Performance implications of misalignment among business strategy, leadership style, organizational culture and management accounting systems

Christina Juliana, Lindawati Gani, Johnny Jermias

Research output: Contribution to journalArticlepeer-review

Abstract

Purpose: The purpose of this study is to examine the performance consequences of misalignment among business strategy, organizational configurations and management accounting systems (MAS). Design/methodology/approach: The authors conducted a questionnaire survey to collect data and test the hypotheses developed in this study. The authors sent the questionnaires to the accounting and finance managers of the manufacturing companies listed on the Indonesia Stock Exchange. The authors received 259 responses from a total of 579 questionnaires sent or a 44.73% response rate. This study excludes 36 responses for further analyzes due to incomplete responses (five responses) and responses from lower-level employees (31 responses). The remaining 223 responses are used for statistical analyzes. Findings: This study hypothesizes and finds that misalignments among business strategy, leadership style, organizational culture and MAS are negatively associated with both financial and non-financial performance. Research limitations/implications: The study has three limitations. First, the authors intentionally collect data from the manufacturing industry to minimize the effect of data heterogeneity. To improve the generalizability of the study, future research might consider using data from other industries. Second, the study measures business strategy based on respondents’ perception of their companies’ strategy using indicators representing either product differentiation or cost leadership strategy. Future studies might use different ways of measuring business strategy using more objective empirical proxies such as research and development expenditures or premium price capability. Finally, this study conducts a survey and measures all the variables in a single period. Future studies might use a longitudinal approach to investigate the evolution of companies’ strategies and their impact on leadership styles, organizational commitment and MAS. Practical implications: The results of the study will help companies in their search for senior executives, in building their organizational culture and in implementing their MAS. The study suggests that product differentiation companies should search for transformational leaders that empower their subordinates to take initiative and encourage innovative ideas in performing their tasks. In regard to MAS, the results suggest that product differentiation companies should implement broad focus MAS that emphasize the balance between financial and non-financial factors. By contrast, cost leadership companies should search for transactional leaders who emphasize on completing tasks on hand effectively and efficiently. In regard to MAS, the findings suggest that cost leadership companies will benefit more from using narrow focus MAS such as formal planning and budgeting, variance analyzes and cost-volume-profit analyzes. Social implications: The findings of the study suggest that product differentiation companies should build a flexible culture that encourages subordinates to take the risk and effectively manage opportunities and challenges through changes and innovation. Furthermore, cost leadership companies should build a controlled culture that promotes adherence to policies and procedures to minimize costs and increase efficiency. Originality/value: This paper introduces to the management and accounting literature the concept of fit among competitive strategy, leadership style, organizational culture and MAS and uses the two-stage method proposed by Ittner and Larcker (2001) to measure the degree of misalignment among business strategy and its contextual variables and, in turn, examines the impacts of the misalignment on financial and non-financial performance.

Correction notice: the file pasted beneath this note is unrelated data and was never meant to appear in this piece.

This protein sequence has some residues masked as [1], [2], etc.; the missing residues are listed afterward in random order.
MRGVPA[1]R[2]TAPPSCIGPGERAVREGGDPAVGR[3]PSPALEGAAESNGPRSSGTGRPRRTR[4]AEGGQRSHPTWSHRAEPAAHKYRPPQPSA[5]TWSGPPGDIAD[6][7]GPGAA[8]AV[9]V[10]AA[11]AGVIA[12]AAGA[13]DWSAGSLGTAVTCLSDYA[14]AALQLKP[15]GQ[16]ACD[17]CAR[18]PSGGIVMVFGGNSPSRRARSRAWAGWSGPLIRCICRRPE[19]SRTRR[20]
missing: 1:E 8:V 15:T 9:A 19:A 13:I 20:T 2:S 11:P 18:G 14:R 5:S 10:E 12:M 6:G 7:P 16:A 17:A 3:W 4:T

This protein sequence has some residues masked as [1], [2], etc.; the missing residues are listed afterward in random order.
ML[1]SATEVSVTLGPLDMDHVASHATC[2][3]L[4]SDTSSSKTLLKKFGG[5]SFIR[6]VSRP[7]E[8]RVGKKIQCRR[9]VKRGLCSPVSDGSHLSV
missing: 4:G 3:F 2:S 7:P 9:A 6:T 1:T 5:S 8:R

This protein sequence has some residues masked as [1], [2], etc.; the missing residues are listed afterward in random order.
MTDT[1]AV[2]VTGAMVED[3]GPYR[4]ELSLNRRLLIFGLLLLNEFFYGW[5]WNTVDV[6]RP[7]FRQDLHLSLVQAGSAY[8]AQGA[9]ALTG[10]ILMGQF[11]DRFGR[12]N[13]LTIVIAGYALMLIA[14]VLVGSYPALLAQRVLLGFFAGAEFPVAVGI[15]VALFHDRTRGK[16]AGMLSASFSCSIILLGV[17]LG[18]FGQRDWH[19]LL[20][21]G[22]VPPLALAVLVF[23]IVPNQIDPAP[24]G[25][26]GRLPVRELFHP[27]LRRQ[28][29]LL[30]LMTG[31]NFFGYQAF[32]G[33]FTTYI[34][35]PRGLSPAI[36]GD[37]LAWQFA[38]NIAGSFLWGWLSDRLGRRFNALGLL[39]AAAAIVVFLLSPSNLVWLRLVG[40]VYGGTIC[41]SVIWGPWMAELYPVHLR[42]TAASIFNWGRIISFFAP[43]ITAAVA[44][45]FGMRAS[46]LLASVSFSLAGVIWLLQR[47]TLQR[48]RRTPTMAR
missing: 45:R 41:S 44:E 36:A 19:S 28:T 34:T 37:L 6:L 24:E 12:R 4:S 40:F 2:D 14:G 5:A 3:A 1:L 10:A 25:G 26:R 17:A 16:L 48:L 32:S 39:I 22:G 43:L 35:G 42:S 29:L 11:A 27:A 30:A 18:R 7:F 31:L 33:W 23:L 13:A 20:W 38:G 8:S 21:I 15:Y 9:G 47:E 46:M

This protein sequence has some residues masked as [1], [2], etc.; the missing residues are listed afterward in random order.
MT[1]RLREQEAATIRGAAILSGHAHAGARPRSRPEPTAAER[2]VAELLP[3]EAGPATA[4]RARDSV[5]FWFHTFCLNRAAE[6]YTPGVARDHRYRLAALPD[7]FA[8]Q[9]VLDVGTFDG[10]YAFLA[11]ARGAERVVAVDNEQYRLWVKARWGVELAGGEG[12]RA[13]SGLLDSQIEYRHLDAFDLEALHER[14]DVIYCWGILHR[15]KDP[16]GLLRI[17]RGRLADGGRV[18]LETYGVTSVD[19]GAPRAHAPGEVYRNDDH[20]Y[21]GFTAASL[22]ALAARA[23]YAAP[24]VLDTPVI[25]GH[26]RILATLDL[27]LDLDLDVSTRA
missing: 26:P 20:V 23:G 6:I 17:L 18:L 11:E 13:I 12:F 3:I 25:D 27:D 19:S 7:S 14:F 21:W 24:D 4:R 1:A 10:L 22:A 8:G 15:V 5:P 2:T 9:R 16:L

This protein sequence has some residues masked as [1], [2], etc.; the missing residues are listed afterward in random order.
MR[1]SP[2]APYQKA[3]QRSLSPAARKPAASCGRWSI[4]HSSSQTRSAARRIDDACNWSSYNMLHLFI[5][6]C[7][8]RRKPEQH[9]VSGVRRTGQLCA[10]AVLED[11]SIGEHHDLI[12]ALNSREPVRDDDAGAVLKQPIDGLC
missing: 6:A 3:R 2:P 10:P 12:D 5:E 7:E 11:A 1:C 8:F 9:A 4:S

Original languageEnglish
JournalInternational Journal of Ethics and Systems
DOIs
Publication statusAccepted/In press - 2021

Keywords

  • Business strategy
  • Leadership style
  • Misalignment
  • Organizational culture

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